Cliff's Notes - July 29, 2022

Cliff's Notes - July 29, 2022

Cliff's Notes - July 29, 2022

Cliff Hodge, CFA - Chief Investment Officer

While the most recent GDP reading marks two negative quarters of GDP growth, we’ll push back on the notion that the US economy is currently in a recession. The first quarter was marred by a widening trade deficit due to a surge in imports as the world continues to normalize from the pandemic. This quarter a slowdown in inventory accumulation tipped GDP growth mildly into the red. Neither of these readings provides much of an indication of the strength of the underlying economy. Personal consumption grew for the eighth straight quarter, rising 1% from last quarter. Looking at the gains in spending alongside continued strength in payrolls and it’s really difficult to call what we’re experiencing right now a recession.

The National Bureau of Economic Research (NBER) makes the official call for recession. It is widely held belief that two negative quarters of GDP growth automatically trigger a recession, but that’s just not the case. Fed Chairman Jerome Powell agreed with this assessment via his comments from the July FOMC press conference.

“I do not think the U.S. is currently in a recession and the reason is there are too many areas of the economy that are performing too well,” Powell said at a press conference following the Fed’s decision to raise rates by 0.75 percentage point for a second consecutive time. “This is a very strong labor market ... it doesn’t make sense that the economy would be in a recession with this kind of thing happening.”

I’ll side with Jay Powell on this one and reject the recession call. Rather than just focusing on the headline number, it’s worth digging into the growth rates of the components.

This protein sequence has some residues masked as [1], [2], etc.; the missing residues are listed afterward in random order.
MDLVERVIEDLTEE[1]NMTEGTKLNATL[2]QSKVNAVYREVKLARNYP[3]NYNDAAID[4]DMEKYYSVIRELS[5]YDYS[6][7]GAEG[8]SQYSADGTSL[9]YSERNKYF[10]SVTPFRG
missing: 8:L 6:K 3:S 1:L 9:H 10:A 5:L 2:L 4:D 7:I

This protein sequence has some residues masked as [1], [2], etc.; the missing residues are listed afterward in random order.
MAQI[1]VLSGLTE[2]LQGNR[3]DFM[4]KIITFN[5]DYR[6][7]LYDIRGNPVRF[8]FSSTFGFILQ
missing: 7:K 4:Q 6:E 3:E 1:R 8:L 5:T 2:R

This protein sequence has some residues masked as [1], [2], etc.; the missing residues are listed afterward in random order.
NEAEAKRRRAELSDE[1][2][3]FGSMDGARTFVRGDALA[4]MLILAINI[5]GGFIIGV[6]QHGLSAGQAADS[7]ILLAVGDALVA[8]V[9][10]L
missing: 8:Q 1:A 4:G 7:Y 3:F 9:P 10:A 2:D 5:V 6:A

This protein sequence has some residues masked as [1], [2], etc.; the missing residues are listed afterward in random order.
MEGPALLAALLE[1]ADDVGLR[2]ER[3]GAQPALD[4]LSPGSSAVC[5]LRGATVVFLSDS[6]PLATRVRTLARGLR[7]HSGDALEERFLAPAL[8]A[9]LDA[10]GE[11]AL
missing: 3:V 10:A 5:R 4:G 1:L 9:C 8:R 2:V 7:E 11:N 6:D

Source: Bloomberg

The first major takeaway is that Personal Consumption remained positive for 2Q, though it did decelerate from 1Q. The slowdown in goods spending was offset by an acceleration in services spending, a trend that we anticipated would play out. Consumers are continuing to hold up, though they are slowing down the pace of spending.

The major drag this quarter was related to Investment, and more specifically in this case inventories. It’s evident when you drill down into the key drivers as we do in the next graphic.


Source: Bloomberg

Inventories detracted 2% from the headline GDP number. Digging in even further we find that inventories actually increased by $118b in current dollars over the last quarter. It’s slower than the 1Q buildup of $238b, and due to the way GDP is calculated, actually counts as a subtraction to 2Q GDP growth. The trade issues that marred the 1Q report were partially offset in the most recent reading. A sign that global supply chain issues may be softening. Taking a more nuanced approach to the GDP release, it’s pretty clear that while the underlying economy is slowing, we have yet to hit a real recession.

Lastly, here’s the official recession definition from the NBER website. You’ll notice that the 2-quarter rule of thumb is not mentioned.

Q: What is a recession? What is an expansion?

A: The NBER's traditional definition of a recession is that it is a significant decline in economic activity that is spread across the economy and that lasts more than a few months. The committee's view is that while each of the three criteria—depth, diffusion, and duration—needs to be met individually to some degree, extreme conditions revealed by one criterion may partially offset weaker indications from another. For example, in the case of the February 2020 peak in economic activity, we concluded that the drop in activity had been so great and so widely diffused throughout the economy that the downturn should be classified as a recession even if it proved to be quite brief. The committee subsequently determined that the trough occurred two months after the peak, in April 2020. An expansion is a period when the economy is not in a recession. Expansion is the normal state of the economy; most recessions are brief. However, the time that it takes for the economy to return to its previous peak level of activity may be quite extended.


Hopefully, this more nuanced approach will help cut through the noise, which seems to grow louder by the day. Thanks for reading my note.




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